Methodological frame of use of Visual Basic as a development tool in the visual modelling of Exhaustive Search Algorithm in VBA for Excel can serve as an incentive in creating new highly sophisticated algorithms, which will enable us to compute optimal and suboptimal solutions of transport network (Vukmirović, Čičin-Šain and Host, 2015). In accordance with the problem of research is set the research hypothesis: The use of the exhaustive search algorithm in finding the suboptimal solutions, significantly affects on the transport network optimization, so that allows a reduction in transport and logistics transport cost and time, but also more flexible designing structure of the transport network, the greater utilization of transport capacity, thereby creating added value and achieve greater profits The paper is composed of six parts.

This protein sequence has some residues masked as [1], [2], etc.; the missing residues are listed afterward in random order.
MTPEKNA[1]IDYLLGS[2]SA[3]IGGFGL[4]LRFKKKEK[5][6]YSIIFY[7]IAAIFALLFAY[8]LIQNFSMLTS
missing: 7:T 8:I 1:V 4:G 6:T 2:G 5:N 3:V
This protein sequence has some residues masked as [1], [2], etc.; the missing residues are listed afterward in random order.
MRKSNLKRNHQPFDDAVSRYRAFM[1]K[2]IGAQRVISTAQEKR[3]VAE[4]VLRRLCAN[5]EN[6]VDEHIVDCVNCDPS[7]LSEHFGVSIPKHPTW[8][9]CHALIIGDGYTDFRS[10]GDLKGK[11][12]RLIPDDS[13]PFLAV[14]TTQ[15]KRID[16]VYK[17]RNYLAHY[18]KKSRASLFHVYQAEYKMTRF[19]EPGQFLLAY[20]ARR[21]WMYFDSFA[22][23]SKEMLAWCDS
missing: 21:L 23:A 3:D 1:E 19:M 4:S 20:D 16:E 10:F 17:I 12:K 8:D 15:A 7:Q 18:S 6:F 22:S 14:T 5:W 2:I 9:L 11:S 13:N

In the first part of this paper Introduction, the features of this work are presented. In the second part Traveling Salesman Problem Determinants there are considered theoretical background and determinants of Traveling Salesman Problem and Exhaustive Search Algorithm in the context of transport network optimization. In the third part The conceptual model of transportation network optimization on the example of Primorje-Gorski Kotar County (PGC), transport network is divided into two sets (segment): 1) a set of cities (nodes) that connect through a variety of transport relationships and that are included in the calculation of suboptimal solutions by using the exhaustive search algorithm and 2) a set of cities (nodes) that are located (placed) on the same traffic direction (transportation route). In the fourth part The method of exhaustive search algorithm in finding suboptimal solutions of transportation network, there are considered and presented the use and meaning of an exhaustive search algorithm, based on visual and object oriented methods of modeling and programming, in finding and visualization of suboptimal solutions on the level of choosing set of nodes (transport network segment). In the fifth part, The importance of the suboptimal solution of the transport problem on the example of PGC, there are considered and analyzed the effects of the suboptimal solutions. In the sixth part Conclusion, the synthesis of the whole work was presented and the most important results of the research were presented.